Talks & Seminars
Shape Based Detection and Tracking of People in Videos
Ram Navatia, University of Southern California
Date & Time: April 13, 2006 15:00
Venue: EE Conference Room (1st Floor of EE-Main building)

Detection and tracking of people in videos is an important task for many applications such as surveillance, monitoring and activity recognition. The conventional approach to this task has been to detect motion blobs signified by pixel-wise differences from a learned background model. This approach is effective for motion detection when the camera is stationary, illumination is constant or changes slowly; however, even under these ideal conditions, the motion blobs may not correspond to individual objects which may split into multiple blobs or many objects merge into one. Shape-based analysis can help segment or group blobs into individual objects.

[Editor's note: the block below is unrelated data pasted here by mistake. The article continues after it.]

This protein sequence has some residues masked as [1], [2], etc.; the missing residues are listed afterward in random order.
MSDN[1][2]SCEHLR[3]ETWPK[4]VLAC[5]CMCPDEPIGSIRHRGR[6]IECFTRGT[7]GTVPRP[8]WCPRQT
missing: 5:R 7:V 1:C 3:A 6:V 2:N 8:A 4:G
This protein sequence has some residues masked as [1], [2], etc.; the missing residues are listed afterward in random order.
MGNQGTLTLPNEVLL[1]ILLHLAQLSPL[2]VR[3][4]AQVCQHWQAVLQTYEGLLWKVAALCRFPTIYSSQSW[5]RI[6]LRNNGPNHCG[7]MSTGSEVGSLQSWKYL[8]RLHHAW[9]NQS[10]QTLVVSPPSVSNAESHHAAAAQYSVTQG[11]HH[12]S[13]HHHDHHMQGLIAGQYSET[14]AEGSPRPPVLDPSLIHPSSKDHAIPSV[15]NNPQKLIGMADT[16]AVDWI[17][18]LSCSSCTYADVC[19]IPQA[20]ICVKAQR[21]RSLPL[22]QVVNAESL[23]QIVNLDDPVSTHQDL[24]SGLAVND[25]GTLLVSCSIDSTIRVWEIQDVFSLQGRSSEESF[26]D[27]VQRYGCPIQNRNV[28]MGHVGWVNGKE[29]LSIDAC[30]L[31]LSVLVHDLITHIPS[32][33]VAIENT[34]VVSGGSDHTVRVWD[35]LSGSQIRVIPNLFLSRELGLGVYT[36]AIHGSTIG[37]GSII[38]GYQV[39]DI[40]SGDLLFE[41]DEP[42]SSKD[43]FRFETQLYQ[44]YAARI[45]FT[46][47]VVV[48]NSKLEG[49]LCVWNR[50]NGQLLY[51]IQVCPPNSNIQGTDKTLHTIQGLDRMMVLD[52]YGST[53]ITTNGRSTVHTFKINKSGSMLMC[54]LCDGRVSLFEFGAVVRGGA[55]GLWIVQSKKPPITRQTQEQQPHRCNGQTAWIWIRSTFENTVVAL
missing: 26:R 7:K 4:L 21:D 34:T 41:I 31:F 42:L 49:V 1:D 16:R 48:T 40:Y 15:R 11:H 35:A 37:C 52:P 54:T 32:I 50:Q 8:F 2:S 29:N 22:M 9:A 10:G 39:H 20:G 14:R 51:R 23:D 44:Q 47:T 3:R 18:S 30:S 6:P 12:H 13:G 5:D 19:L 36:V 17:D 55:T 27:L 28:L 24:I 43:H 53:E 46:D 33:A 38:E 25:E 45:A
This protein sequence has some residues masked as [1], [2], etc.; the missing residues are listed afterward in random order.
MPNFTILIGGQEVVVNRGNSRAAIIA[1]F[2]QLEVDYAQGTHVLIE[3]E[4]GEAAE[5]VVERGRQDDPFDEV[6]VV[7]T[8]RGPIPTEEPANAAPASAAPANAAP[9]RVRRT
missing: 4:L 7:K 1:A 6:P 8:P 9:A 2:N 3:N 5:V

In this talk, we present an alternative approach that performs person detection based primarily based on its shape properties and uses motion only for tracking and some verification. This allows the method to detect stationary objects as well as function in situations with a moving camera or rapidly changing illumination. To handle situations with mutual occlusion, we use a part-based representation for the human shape; thus, people can be detected and tracked even if only some of the limbs are visible.

Detection part of this talk is based on a recently published paper at the ICCV-05; the tracking work will be formally presented at CVPR in June 06.

Speaker Profile:
Ram Nevatia is a Professor of Computer Science and of Electrical Engineering in the Viterbi School of Engineering at the University of Southern California in Los Angeles, California, U.S.A. He also serves as the Director of the Institute of Robotics and Intelligent Systems. He is a Fellow of IEEE and AAAI. Professor Nevatia has been active in computer vision research for over 25 years and made contributions in a number of areas. Currently, he is leading a team of over 20 students, post-docs and research staff in projects on object tracking, event detection and recognition, geo-spatial site modeling and human-computer interaction.
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